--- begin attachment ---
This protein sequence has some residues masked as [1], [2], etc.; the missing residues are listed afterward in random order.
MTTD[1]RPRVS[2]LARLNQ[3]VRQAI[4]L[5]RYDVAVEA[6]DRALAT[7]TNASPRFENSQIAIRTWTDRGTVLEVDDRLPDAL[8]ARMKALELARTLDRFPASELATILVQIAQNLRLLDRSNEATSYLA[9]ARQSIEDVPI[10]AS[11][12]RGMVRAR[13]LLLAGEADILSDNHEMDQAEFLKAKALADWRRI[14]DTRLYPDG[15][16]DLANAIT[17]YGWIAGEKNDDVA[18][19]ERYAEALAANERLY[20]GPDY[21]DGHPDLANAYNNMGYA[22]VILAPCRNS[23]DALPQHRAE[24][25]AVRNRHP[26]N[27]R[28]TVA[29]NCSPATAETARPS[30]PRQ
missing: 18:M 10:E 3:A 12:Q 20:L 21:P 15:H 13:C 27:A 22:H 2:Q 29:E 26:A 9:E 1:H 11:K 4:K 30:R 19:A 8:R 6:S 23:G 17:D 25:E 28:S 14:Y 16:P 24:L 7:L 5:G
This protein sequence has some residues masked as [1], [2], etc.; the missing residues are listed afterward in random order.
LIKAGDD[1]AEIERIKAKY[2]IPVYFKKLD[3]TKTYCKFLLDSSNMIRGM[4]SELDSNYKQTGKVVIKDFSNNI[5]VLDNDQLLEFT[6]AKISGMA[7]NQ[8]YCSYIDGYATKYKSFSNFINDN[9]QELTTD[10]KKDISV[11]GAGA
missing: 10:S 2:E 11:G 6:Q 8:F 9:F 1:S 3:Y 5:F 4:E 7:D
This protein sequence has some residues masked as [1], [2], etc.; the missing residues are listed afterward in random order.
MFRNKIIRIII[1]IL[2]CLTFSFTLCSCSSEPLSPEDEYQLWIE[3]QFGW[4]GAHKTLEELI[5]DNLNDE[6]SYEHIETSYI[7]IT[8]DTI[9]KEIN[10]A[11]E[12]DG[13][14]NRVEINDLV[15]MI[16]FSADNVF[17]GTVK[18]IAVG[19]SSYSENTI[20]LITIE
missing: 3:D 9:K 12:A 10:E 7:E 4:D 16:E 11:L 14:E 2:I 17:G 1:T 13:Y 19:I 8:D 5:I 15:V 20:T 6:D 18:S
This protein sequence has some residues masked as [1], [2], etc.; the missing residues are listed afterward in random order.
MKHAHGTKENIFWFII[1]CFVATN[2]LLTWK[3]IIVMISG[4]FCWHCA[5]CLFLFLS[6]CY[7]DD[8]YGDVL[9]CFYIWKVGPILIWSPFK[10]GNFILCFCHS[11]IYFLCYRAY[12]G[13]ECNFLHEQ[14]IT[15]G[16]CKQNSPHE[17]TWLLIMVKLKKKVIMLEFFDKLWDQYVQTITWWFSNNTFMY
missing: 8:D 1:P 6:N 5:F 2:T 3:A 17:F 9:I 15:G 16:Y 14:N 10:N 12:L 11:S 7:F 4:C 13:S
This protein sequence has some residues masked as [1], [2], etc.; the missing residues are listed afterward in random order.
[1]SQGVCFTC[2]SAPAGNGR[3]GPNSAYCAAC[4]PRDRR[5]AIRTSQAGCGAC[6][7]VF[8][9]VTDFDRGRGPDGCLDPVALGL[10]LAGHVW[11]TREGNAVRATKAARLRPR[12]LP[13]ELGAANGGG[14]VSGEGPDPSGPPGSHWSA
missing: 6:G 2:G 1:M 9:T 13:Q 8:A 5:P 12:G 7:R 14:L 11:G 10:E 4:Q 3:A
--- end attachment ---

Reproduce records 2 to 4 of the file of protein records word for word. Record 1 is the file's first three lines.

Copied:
This protein sequence has some residues masked as [1], [2], etc.; the missing residues are listed afterward in random order.
LIKAGDD[1]AEIERIKAKY[2]IPVYFKKLD[3]TKTYCKFLLDSSNMIRGM[4]SELDSNYKQTGKVVIKDFSNNI[5]VLDNDQLLEFT[6]AKISGMA[7]NQ[8]YCSYIDGYATKYKSFSNFINDN[9]QELTTD[10]KKDISV[11]GAGA
missing: 10:S 2:E 11:G 6:Q 8:F 9:F 1:S 3:Y 5:F 4:E 7:D
This protein sequence has some residues masked as [1], [2], etc.; the missing residues are listed afterward in random order.
MFRNKIIRIII[1]IL[2]CLTFSFTLCSCSSEPLSPEDEYQLWIE[3]QFGW[4]GAHKTLEELI[5]DNLNDE[6]SYEHIETSYI[7]IT[8]DTI[9]KEIN[10]A[11]E[12]DG[13][14]NRVEINDLV[15]MI[16]FSADNVF[17]GTVK[18]IAVG[19]SSYSENTI[20]LITIE
missing: 3:D 9:K 12:A 10:E 7:E 4:D 16:E 11:L 14:E 2:I 17:G 1:T 13:Y 19:I 8:D 5:I 15:V 20:T 6:D 18:S
This protein sequence has some residues masked as [1], [2], etc.; the missing residues are listed afterward in random order.
MKHAHGTKENIFWFII[1]CFVATN[2]LLTWK[3]IIVMISG[4]FCWHCA[5]CLFLFLS[6]CY[7]DD[8]YGDVL[9]CFYIWKVGPILIWSPFK[10]GNFILCFCHS[11]IYFLCYRAY[12]G[13]ECNFLHEQ[14]IT[15]G[16]CKQNSPHE[17]TWLLIMVKLKKKVIMLEFFDKLWDQYVQTITWWFSNNTFMY
missing: 8:D 1:P 6:N 5:F 2:T 3:A 17:F 9:I 15:G 16:Y 14:N 10:N 12:L 11:S 7:F 4:C 13:S